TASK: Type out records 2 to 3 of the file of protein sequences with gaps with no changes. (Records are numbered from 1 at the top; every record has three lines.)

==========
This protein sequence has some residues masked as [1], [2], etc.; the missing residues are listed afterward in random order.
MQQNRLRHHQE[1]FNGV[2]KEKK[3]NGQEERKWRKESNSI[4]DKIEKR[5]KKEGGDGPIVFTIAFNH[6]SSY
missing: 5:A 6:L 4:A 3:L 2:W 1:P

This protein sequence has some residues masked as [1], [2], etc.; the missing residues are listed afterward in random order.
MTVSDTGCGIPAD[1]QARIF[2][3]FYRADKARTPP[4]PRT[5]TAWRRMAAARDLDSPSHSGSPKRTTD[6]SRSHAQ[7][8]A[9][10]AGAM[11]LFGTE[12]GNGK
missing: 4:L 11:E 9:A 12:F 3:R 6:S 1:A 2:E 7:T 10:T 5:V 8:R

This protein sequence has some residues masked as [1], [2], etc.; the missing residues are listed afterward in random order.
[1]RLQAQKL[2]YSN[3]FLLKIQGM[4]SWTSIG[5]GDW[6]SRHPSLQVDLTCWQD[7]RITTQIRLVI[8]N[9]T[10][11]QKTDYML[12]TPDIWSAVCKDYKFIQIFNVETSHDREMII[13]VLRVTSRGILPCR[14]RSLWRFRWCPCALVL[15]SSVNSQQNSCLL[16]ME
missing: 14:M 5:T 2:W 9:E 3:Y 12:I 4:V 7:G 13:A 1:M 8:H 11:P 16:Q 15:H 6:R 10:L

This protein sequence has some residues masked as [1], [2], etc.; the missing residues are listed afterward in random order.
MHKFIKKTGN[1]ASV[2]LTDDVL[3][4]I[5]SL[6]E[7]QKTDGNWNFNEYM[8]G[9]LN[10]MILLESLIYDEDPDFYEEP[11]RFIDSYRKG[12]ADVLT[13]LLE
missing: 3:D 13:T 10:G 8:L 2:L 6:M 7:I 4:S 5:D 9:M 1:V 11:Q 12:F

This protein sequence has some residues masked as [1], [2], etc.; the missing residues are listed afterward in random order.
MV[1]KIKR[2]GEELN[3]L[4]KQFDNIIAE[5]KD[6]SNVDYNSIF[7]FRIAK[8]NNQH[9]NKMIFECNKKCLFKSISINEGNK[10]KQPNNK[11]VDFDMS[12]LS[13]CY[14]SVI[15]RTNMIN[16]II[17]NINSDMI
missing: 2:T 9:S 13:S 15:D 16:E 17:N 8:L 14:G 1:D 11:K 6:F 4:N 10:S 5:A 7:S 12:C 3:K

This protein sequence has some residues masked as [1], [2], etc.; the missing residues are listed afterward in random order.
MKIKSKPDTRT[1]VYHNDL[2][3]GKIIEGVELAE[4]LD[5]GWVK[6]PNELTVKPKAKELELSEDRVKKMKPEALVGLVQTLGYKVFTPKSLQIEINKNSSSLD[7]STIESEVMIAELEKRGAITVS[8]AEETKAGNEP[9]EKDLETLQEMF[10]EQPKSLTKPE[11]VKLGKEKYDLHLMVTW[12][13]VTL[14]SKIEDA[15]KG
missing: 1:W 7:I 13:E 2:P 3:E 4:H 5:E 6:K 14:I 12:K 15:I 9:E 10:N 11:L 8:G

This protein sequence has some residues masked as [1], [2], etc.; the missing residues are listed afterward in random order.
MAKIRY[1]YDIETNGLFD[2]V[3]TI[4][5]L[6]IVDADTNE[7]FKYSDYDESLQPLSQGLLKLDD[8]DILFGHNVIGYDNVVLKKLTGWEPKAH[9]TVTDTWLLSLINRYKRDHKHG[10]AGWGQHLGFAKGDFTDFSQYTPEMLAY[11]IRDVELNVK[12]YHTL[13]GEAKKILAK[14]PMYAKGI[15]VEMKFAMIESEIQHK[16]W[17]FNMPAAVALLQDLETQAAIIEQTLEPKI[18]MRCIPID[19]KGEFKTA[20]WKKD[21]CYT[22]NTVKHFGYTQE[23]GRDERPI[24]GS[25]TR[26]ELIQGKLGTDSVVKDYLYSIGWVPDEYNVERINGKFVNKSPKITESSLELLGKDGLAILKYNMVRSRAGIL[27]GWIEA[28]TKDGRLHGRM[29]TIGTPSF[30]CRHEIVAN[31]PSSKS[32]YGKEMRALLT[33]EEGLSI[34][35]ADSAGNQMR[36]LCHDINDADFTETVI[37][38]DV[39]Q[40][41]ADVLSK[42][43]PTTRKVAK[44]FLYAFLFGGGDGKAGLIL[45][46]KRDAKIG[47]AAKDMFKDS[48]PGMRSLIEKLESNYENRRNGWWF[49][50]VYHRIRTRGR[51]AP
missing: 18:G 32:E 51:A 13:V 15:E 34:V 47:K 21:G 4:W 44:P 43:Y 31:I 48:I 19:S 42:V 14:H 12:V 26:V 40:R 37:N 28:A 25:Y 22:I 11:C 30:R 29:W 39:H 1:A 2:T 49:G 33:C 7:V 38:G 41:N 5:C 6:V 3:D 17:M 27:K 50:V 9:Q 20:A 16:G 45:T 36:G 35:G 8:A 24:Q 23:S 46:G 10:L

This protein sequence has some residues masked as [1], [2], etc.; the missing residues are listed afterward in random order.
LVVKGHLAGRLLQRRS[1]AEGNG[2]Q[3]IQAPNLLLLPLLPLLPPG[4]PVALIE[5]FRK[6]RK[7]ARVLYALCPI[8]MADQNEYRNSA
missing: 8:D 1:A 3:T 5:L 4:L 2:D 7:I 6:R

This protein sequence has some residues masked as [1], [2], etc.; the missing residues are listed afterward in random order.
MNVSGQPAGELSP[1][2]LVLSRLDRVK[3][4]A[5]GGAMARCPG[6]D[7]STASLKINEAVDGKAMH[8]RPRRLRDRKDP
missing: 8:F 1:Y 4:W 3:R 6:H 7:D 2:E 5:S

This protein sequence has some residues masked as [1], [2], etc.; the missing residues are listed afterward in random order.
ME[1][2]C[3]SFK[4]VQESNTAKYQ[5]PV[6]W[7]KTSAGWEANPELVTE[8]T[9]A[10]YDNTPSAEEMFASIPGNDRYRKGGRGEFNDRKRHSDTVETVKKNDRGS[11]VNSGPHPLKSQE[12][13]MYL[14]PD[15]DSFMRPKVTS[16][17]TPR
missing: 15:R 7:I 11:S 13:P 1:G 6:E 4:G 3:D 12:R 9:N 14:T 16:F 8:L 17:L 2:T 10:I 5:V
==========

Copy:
This protein sequence has some residues masked as [1], [2], etc.; the missing residues are listed afterward in random order.
MTVSDTGCGIPAD[1]QARIF[2][3]FYRADKARTPP[4]PRT[5]TAWRRMAAARDLDSPSHSGSPKRTTD[6]SRSHAQ[7][8]A[9][10]AGAM[11]LFGTE[12]GNGK
missing: 4:L 11:E 9:A 12:F 3:R 6:S 1:A 2:E 7:T 10:T 5:V 8:R

This protein sequence has some residues masked as [1], [2], etc.; the missing residues are listed afterward in random order.
[1]RLQAQKL[2]YSN[3]FLLKIQGM[4]SWTSIG[5]GDW[6]SRHPSLQVDLTCWQD[7]RITTQIRLVI[8]N[9]T[10][11]QKTDYML[12]TPDIWSAVCKDYKFIQIFNVETSHDREMII[13]VLRVTSRGILPCR[14]RSLWRFRWCPCALVL[15]SSVNSQQNSCLL[16]ME
missing: 14:M 5:T 2:W 9:E 3:Y 12:I 4:V 7:G 13:A 1:M 8:H 11:P 16:Q 15:H 6:R 10:L